Tennessee high school athletes no longer need to seek permission to exercise their religious freedom

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Najah Aqeel

Najah Aqeel

NASHVILLE, Tenn. (WKRN) — A ninth-grade Nashville volleyball player is now a catalyst for change.

It follows a recent incident in Nashville, involving a freshman volleyball player at Valor Academy College Prep. Najah Aqeel, 14, was disqualified from a match with Brentwood Academy for wearing a hijab.

According to current rules set by the National Federation of State High School Association (NFHS), players must have authorization from their state athletic association in order to wear a hijab for religious reasons. In late September, Valor submitted an official request to TSSAA proposing an amendment to the association’s bylaws.

On Thursday, TSSAA’s Legislative Council voted unanimously to amend its bylaws to allow for religious headwear without seeking permission.

Aqueel was thrilled when she heard the news early Thursday and said she’s humbled.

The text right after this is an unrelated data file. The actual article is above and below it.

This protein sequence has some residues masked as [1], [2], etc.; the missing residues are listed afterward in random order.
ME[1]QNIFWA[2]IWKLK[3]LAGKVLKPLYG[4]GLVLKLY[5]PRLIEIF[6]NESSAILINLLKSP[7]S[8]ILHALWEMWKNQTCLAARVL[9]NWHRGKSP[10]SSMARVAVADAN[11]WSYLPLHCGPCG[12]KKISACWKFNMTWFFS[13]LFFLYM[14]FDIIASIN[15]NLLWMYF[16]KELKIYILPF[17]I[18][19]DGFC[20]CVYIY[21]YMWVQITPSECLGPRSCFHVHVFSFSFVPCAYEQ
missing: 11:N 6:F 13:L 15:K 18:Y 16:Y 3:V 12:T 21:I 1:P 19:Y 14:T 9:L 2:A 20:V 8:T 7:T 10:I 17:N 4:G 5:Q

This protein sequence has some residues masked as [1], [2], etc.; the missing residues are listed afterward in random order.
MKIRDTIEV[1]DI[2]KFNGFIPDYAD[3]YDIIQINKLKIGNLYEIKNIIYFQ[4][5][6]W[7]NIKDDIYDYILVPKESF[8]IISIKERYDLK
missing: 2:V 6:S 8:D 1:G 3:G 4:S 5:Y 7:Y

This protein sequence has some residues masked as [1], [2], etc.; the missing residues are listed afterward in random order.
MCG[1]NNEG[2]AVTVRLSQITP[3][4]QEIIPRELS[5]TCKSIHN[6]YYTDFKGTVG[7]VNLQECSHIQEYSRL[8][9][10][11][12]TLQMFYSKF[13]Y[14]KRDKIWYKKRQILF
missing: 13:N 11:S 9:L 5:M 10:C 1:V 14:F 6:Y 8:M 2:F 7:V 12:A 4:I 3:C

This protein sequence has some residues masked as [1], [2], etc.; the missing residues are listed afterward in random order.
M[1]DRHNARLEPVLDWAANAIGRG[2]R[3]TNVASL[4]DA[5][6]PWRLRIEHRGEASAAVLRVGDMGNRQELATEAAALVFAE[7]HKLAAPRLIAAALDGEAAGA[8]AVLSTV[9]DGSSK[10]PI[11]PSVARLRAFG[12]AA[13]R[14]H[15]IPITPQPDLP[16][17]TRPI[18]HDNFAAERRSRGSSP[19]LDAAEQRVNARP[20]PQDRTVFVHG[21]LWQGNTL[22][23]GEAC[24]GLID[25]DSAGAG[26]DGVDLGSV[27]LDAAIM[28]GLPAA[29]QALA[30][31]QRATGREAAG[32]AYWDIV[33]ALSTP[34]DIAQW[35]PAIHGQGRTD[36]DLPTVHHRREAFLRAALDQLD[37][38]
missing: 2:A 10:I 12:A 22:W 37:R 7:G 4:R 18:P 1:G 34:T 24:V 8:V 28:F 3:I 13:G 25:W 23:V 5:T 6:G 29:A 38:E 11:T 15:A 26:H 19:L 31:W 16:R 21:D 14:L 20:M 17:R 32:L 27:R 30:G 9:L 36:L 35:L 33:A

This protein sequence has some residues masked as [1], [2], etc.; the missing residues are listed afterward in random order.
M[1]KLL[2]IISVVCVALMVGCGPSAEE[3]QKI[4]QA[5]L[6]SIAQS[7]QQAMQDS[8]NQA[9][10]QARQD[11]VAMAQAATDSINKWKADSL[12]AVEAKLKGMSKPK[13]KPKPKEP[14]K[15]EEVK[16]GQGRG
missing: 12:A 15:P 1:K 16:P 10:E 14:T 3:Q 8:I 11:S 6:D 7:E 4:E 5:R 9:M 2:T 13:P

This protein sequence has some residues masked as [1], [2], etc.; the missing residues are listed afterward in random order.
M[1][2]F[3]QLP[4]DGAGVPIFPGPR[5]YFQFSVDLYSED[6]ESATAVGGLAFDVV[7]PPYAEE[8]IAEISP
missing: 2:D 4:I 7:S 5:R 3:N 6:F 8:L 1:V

“I just hope if anybody has gone through this, or anything like it, that they now know they won’t have to go through it again and feel comfortable in their own skin,” Aqeel said.

Her mother, Aliya, says she’s very proud of her daughter for never giving up and pushing for change, adding now, it’s time to make some changes at the national level.

In response to the news, Cameron Hill, Valor’s Athletic Director, said:

“This is huge for the schools in Tennessee and we hope this can lead to other state associations to adopt similar rules as well. TSSAA member schools really made a statement by overwhelmingly favoring this change and we are appreciative of the TSSAA for being open to the bylaw change. This is truly what education-based athletics is all about.”

In addition, the Assistant Executive Director for TSSAA released the following statement to News 2 Thursday:

“I think this demonstrates how the organization’s process works in regards to the bylaws the member schools abide by.  It is an organization of member schools.  Those member schools, through their legislative process, write the rules of the association which all members follow.  A school saw a need for a change and through the legislative process, they submitted a proposal for the change, and the Legislative Council, which is school administrators elected by their peers, voted to enact the proposal.”

MATTHEW GILLESPIE, ASSISTANT EXECUTIVE DIRECTOR

The adjustment to the rule will go into effect immediately statewide for all TSSAA-sponsored sports.

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